When you pass away, all of your individually-owned assets are “locked” until someone receives court authority to access them. In probate, that individual is known as your estate’s personal representative (also known as an executor in other states). Whether you nominate the personal representative in your will or a family member petitions to serve as the personal representative, he or she can’t take control of your assets until the probate court formally appoints them and issues Letters Testamentary to prove their authority. As such, the personal representative won’t be able to access or sell any estate assets until probate is opened.

Note that this rule only applies to a decedent’s individually-owned assets—it does not apply to assets with a joint owner with rights of survivorship (JTWROS). Probating the decedent’s share of ownership in JTWROS property isn’t necessary, and the joint owner is free to sell the asset immediately after the decedent passes away (though the title company may need to see a copy of the death certificate).

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I hired Jackson White in 2015 after my mom needed services to protect her estate. Their name was given to me by a gentlemen who placed seniors in care facilities. I was introduced to Ms. Court and was extremely pleased talking with her and having the firm represent me for my mom. Through the years I had further conversations with two attorneys, Ryan Hodges and Colton Johnston who was helpful in answering any questions I may have had concerting the trust. I can say the attorneys I have encountered in this probate were extremely caring and helpful and kept me informed every step of the way inasmuch as this was the first time I experienced their expertise. I would recommend the firm the their attorneys for their kindness and expertise. They were always quick to answer my questions and we did this from afar. I live in San Diego and they in Mesa, AZ. The matter is now closed my mom having passed away in March 2021 but I feel very comfortable knowing that I was treated kindly and professionally.read more
Linda R.
19:23 04 Jul 21
Work with Ryan Hodges on my father estate.I live in Texas and he was able take care of everything without me having to return to Arizona.He made the process easy to understand and was always available when needed.Would highly recommend him for any legal work.read more
jeff W.
02:43 24 Dec 20
I was fortunate to come to Mr Hodges at Jackson White Law because it was the law firm used by a friend. I live out of state and was faced with being a trustee of an estate of a deceased friend.I knew nothing about this type of law, but Mr Hodges guided me throughevery step of the process. He answered questions quickly and responsibly. He made suggestions that were helpful and wise. The estate is now settled and I couldn't be happier with how smoothly the process went with Mr Hodges overseeing it all. I would recommend this firm without any hesitation.read more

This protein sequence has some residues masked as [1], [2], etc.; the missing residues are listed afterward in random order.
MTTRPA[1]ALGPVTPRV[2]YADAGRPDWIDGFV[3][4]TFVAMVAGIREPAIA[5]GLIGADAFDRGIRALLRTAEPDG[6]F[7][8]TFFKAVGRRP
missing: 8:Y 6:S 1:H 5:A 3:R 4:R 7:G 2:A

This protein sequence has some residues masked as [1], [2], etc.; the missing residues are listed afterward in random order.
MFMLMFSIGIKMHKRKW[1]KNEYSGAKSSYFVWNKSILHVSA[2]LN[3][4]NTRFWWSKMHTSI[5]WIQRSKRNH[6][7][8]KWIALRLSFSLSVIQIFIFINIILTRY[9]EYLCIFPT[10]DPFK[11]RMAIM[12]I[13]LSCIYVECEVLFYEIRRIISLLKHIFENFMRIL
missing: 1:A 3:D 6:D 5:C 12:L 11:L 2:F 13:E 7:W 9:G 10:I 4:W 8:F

inge E.
17:04 18 Dec 20
I can say that our experience with Jackson White Law and Ryan Hodges in particular was completely as expected, professional and responsive. Their knowledge of the probate process in Arizona greatly added to our confidence In getting through the process. I would have no problem recommending their services to anyone who was a need of legal services and i would not hesitate to use them again.read more
Edward M.
17:44 15 Dec 20
Ryan Hodges was very helpful and returned emails promptly. My initial cold call with Ryan was informative and trustworthy. He gave straight answers. It's the reason I chose him to represent my mother's estate.I had spoke with another firm, in town, that wasted a long time getting my information, setting up a $75 consult fee that resulted in vague answers that were meant to scare me (slimy) into using their extremely overpriced fee for a simple estate.read more
Mark F.
18:16 02 Nov 20
Mr. Hodges,Thank you for your expertise to finally put this to rest.It has been a trying time for us as a family that has ledto a dark spot in our lives that may never heal. We all wishto “Thank You” again for your help. .read more
Richard Z.
15:29 02 Nov 20
Ryan Hodges was such a huge help to us. When my sister in law passed we didn’t know where to even start. We called him and he got on the ball right away. We live out of state so he took care of all the court processing and filling out all the paperwork for us. When we had questions he would get back right away and always had the answers. He got us through this troubling time with professionalism and we couldn’t have gotten through this without him and JacksonWhite Law firm.read more
chrissy S.
20:24 20 Oct 20
Can't say enough good about Ryan Hodges and his assistance with my dad's missing Trust paperwork. He provided me with an excellent suggestion and details on how to potentially find the attorney who originally drafted up the Trust. His ideas came through and we now have the Trust in hand and can avoid probate! Thank you Ryan for helping during a challenging time.read more
Lori F.
18:36 16 Oct 20